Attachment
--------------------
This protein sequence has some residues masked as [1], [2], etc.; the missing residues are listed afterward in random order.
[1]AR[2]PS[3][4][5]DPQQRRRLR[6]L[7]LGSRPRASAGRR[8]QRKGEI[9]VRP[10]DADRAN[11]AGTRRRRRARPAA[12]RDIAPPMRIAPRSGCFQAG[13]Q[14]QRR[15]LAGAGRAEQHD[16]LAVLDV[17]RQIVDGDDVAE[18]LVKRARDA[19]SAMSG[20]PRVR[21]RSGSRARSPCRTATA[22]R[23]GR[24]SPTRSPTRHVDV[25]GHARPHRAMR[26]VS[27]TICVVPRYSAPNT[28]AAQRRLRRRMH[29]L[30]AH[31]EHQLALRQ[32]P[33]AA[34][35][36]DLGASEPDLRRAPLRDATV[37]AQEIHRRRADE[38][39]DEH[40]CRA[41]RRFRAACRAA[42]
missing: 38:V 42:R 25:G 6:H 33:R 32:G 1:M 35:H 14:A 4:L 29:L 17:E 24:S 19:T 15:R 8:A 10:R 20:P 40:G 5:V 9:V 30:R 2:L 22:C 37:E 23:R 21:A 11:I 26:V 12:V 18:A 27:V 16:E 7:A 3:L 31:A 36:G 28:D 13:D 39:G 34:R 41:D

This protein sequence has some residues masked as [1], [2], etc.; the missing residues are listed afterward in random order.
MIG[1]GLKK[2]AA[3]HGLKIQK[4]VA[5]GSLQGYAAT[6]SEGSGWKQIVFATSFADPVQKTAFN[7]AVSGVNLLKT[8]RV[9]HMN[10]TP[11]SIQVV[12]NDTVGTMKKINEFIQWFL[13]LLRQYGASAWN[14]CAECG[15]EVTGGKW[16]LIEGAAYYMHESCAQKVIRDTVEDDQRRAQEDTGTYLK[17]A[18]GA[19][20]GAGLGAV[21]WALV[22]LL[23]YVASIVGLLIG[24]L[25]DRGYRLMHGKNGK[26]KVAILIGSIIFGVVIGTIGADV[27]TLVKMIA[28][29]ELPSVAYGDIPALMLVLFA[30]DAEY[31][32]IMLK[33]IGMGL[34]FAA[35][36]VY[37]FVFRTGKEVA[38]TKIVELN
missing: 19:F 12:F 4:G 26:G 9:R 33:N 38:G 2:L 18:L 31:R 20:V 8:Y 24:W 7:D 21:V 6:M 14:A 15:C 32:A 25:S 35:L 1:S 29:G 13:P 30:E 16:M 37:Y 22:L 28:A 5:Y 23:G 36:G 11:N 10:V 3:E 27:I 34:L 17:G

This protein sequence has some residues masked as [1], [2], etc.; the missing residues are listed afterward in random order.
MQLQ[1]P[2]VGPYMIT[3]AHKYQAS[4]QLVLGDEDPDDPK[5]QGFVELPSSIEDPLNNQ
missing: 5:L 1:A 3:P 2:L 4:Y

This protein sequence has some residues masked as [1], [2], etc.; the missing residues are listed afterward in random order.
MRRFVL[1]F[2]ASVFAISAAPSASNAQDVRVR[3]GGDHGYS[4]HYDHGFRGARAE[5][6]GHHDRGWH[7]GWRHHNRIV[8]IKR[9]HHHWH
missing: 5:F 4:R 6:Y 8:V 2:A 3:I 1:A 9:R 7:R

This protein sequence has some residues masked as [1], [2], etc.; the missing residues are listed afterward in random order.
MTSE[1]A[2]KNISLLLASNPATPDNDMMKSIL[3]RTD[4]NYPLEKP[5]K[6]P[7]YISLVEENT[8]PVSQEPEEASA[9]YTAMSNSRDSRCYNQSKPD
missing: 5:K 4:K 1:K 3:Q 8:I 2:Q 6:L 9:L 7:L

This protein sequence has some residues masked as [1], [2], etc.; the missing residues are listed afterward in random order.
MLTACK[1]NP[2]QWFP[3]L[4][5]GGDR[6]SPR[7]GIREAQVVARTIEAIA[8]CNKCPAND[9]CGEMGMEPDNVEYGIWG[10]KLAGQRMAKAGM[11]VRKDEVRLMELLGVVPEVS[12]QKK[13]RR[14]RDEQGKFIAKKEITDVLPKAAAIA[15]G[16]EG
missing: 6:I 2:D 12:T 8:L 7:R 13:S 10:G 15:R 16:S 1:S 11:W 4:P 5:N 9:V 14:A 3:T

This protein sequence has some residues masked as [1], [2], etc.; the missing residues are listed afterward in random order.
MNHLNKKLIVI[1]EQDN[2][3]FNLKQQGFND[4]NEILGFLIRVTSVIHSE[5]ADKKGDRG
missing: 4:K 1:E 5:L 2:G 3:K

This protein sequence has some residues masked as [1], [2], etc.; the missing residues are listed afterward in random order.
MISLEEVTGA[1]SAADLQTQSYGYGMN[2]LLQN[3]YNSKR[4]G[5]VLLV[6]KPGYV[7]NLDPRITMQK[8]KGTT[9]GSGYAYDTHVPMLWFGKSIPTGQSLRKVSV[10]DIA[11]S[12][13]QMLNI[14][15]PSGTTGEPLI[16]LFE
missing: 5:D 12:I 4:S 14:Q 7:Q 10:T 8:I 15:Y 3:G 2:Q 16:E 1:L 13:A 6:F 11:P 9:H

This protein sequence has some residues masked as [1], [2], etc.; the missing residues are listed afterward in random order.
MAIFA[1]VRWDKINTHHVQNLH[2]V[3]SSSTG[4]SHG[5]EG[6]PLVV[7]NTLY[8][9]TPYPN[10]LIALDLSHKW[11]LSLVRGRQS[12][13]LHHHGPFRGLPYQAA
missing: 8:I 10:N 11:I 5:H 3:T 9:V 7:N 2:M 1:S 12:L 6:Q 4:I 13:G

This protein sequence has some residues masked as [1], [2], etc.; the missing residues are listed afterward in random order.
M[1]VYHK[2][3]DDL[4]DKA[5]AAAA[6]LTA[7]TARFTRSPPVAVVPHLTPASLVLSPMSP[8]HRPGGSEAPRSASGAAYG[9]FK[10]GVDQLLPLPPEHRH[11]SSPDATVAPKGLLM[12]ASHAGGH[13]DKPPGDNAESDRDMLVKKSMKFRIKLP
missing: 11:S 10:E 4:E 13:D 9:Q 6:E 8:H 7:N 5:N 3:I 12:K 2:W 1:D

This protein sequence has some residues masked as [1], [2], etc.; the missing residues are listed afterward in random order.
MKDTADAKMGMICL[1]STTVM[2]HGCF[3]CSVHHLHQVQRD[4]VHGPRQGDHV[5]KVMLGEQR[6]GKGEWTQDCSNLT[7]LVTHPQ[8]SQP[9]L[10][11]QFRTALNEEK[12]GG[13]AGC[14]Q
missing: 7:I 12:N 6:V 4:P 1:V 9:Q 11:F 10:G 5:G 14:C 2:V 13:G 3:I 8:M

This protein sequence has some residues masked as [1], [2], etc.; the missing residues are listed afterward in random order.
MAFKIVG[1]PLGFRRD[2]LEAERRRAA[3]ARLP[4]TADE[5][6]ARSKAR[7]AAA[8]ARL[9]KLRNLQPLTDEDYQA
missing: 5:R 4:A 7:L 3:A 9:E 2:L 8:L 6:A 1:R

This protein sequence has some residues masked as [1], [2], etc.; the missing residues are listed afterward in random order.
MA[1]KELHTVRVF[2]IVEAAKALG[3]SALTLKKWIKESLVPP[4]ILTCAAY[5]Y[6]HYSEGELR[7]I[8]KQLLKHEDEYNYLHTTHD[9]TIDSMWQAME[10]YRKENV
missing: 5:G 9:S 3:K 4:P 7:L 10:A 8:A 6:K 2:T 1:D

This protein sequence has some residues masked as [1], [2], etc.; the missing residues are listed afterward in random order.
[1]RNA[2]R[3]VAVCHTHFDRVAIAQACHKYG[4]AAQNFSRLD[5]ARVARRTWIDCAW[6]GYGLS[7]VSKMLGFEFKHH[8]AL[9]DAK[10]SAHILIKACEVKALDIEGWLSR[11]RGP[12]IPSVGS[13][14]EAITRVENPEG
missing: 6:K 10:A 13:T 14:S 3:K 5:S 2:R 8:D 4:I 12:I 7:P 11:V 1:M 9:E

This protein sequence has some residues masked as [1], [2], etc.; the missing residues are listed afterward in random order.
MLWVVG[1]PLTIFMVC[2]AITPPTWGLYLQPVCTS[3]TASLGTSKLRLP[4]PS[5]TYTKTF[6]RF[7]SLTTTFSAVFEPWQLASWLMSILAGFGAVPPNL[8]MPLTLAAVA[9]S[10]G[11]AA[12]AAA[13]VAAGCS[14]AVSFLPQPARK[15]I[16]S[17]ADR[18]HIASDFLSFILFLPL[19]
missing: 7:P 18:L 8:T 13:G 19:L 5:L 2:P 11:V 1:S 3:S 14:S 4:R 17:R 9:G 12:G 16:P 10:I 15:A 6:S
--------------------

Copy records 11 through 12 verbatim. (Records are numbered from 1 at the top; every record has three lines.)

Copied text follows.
This protein sequence has some residues masked as [1], [2], etc.; the missing residues are listed afterward in random order.
MKDTADAKMGMICL[1]STTVM[2]HGCF[3]CSVHHLHQVQRD[4]VHGPRQGDHV[5]KVMLGEQR[6]GKGEWTQDCSNLT[7]LVTHPQ[8]SQP[9]L[10][11]QFRTALNEEK[12]GG[13]AGC[14]Q
missing: 7:I 12:N 6:V 4:P 1:V 9:Q 11:F 10:G 5:G 14:C 2:V 13:G 3:I 8:M

This protein sequence has some residues masked as [1], [2], etc.; the missing residues are listed afterward in random order.
MAFKIVG[1]PLGFRRD[2]LEAERRRAA[3]ARLP[4]TADE[5][6]ARSKAR[7]AAA[8]ARL[9]KLRNLQPLTDEDYQA
missing: 5:R 4:A 7:L 3:A 9:E 2:L 8:L 6:A 1:R